Preschool Activities That Affect Child Development: What You Should Know
It is not uncommon for people to think of preschool as nothing more than glorified babysitting, yet nothing could be farther from the truth. Developmentally, the preschool years—generally considered to be children 3–5 years of age—are a time of spectacular brain development. In fact, researchers estimate that a mind-boggling 90% of brain development occurs by the time a child is five years old.
Therefore, it stands to reason that parents should be heavily invested in the activities offered by their child’s preschool. These activities can have direct and long-lasting repercussions on a child’s developmental achievements, affecting their language skills, physical dexterity, socialisation, emotional development, and critical thinking skills. And, most of the activities listed below can be integrated into a child’s home life, allowing parents to support the work going on in the classroom.
Let’s take a look at the three main areas of development and fun activities that can encourage developmental growth in your child.
Anyone who’s spent time around a toddler knows the questions that come from them can be never ending:
“Where are we going? How long will it take? When are we leaving? Why do we have to go?”
As challenging as the rapid-fire questioning can be, the truth is learning to ask questions is a critical component of cognitive development. Assessing cognitive development—how a child thinks, explores and problem solves— helps teachers understand how knowledgeable a student is and whether or not the child is prepared for the rigor of grade school.
Preschool learners are eager to understand how the world works, and the best way to help them learn is through purposeful play. Activities will most certainly vary, depending on the age of your preschooler. For the purpose of this article, we’ll talk about children in the later stages of preschool, ages four and five. Here are some fun activities that also improve cognitive development:
Memory – We all remember playing the card game requiring you to turn over two cards in an attempt to make a match. It just so happens that this game is great at helping older preschoolers improve their memory and problem solving skills.
Puzzles – Putting pieces together in a puzzle is another activity that is entertaining for children and benefits them developmentally. Because pieces only fit one way, the act of going through the testing of pieces as you fit them into the puzzle, and dealing with the results (did it fit or not), hone a child’s problem-solving skills and can improve patience as they work through all of the pieces.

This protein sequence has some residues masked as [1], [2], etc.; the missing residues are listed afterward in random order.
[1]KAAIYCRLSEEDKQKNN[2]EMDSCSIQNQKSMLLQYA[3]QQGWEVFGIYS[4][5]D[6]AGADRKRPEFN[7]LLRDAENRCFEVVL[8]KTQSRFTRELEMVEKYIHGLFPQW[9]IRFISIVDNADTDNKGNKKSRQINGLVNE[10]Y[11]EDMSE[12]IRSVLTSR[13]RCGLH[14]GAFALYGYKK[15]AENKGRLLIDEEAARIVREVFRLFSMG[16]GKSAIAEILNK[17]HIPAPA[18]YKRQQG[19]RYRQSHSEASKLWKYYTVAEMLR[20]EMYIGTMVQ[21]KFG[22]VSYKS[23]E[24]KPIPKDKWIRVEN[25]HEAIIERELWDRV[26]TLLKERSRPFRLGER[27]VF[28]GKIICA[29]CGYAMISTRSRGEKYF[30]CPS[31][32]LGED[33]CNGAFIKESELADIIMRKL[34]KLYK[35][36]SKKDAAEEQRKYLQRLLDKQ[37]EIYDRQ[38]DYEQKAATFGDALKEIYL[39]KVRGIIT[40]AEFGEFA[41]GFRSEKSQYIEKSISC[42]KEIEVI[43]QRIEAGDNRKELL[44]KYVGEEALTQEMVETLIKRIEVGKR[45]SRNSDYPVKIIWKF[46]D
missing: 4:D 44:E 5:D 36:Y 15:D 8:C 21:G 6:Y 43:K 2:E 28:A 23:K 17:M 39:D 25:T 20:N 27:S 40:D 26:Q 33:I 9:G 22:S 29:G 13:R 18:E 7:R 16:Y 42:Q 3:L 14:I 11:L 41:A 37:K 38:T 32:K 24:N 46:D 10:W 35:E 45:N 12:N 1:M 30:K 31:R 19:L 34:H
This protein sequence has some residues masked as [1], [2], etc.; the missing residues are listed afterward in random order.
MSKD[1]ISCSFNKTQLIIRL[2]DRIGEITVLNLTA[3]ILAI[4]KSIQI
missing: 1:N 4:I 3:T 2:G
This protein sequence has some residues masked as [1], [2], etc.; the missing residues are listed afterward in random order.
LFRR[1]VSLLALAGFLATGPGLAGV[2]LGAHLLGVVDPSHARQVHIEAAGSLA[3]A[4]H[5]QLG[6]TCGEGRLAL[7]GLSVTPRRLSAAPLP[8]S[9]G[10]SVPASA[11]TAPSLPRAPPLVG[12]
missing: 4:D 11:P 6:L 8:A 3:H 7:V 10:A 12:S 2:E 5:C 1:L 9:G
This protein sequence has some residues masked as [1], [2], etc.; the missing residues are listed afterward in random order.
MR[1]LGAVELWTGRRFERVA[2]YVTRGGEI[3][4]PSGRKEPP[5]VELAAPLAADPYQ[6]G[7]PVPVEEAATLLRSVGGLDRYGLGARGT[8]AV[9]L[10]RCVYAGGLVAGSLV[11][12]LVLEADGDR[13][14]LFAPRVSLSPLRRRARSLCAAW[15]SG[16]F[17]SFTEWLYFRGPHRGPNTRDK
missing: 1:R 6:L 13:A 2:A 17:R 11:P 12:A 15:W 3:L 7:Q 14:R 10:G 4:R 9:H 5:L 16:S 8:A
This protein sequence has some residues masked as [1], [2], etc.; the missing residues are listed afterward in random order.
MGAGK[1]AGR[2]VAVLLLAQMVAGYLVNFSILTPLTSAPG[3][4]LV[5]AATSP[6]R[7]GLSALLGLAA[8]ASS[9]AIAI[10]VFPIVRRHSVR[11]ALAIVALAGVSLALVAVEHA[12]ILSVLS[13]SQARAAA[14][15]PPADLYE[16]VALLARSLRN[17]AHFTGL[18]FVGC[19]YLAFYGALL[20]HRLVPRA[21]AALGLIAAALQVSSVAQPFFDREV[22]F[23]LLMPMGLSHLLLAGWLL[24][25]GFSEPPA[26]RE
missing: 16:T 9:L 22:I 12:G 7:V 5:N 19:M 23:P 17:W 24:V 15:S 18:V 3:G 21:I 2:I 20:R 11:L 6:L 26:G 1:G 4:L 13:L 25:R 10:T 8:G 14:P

Sequencing – Using information they already know to place events in sequential order is a wonderful way to improve a student’s sense of time. Sequencing cards often depict a series of events and the child is required to place the cards in the correct order. An example might be a picture of a snowman, followed by a partially melted snowman and, finally, a card with a puddle of water.
Age-appropriate language skills are invaluable to a child—after all, this is how your child verbally interacts with the world. Helping your child learn to speak in complete sentences, to recite information they’ve heard, and to communicate clearly are skills your child will use long into adulthood. Here are a few activities that can help with language development:
Rhyming Activities – by learning and practicing rhyming skills, children develop a better understanding of the correlation between letters and sounds. This is crucial in laying the foundation for them to become accomplished readers as they enter grade school.
Reading and Retelling Books – Reading to children is still one of the best (and easiest) ways to build their language skills. Encourage children to retell familiar stories using a picture book as a guide. Have them act out stories with dolls or puppets.
Dramatic Play – Allowing students time to role play can contribute to strong language development. Having a dress-up box and providing access to imaginary play items like telephones can encourage children to use their voices along with their imaginations.
Oh, to have the energy of a preschooler! Their well of energy seems to be never ending and physical activity is critical to their development. Physical activity helps children improve their fine and gross motor skills, builds confidence, and improves their social interactions with peers. Here are some activities that can contribute to physical development:
Playing with Blocks – Block and building play are wonderful for improving fine motor skills and hand eye coordination. They also help children better understand the world around them and help them make cause and effect connections.
Throwing Balls at Targets – Whether you encourage children to play basketball or simply have them throw small, soft balls into a basket, the practice of aiming, throwing and adjusting are wonderful for developing fine motor skills and hand eye coordination.
Running an Obstacle Course – Setting up a simple course where children must run, jump and crawl is a fun way to improve gross motor skills—those activities that use the muscles in the limbs and trunk of the body—while expending energy and enjoying physical activity.
Parents and teachers can maximise the preschool phase of brain development by offering enjoyable activities targeted at improving cognitive, language and physical development. Through well rounded activities, children develop skills they will need for grade school and that will serve them well into adulthood.
For any more information, call Clovel Childcare and Early Learning Centre, don’t hesitate to get in touch with us. For any information about our Educational Programs, give us a call at 02 9199 0294 or fill in this contact us form.
Thanks for reading,
1300 863 986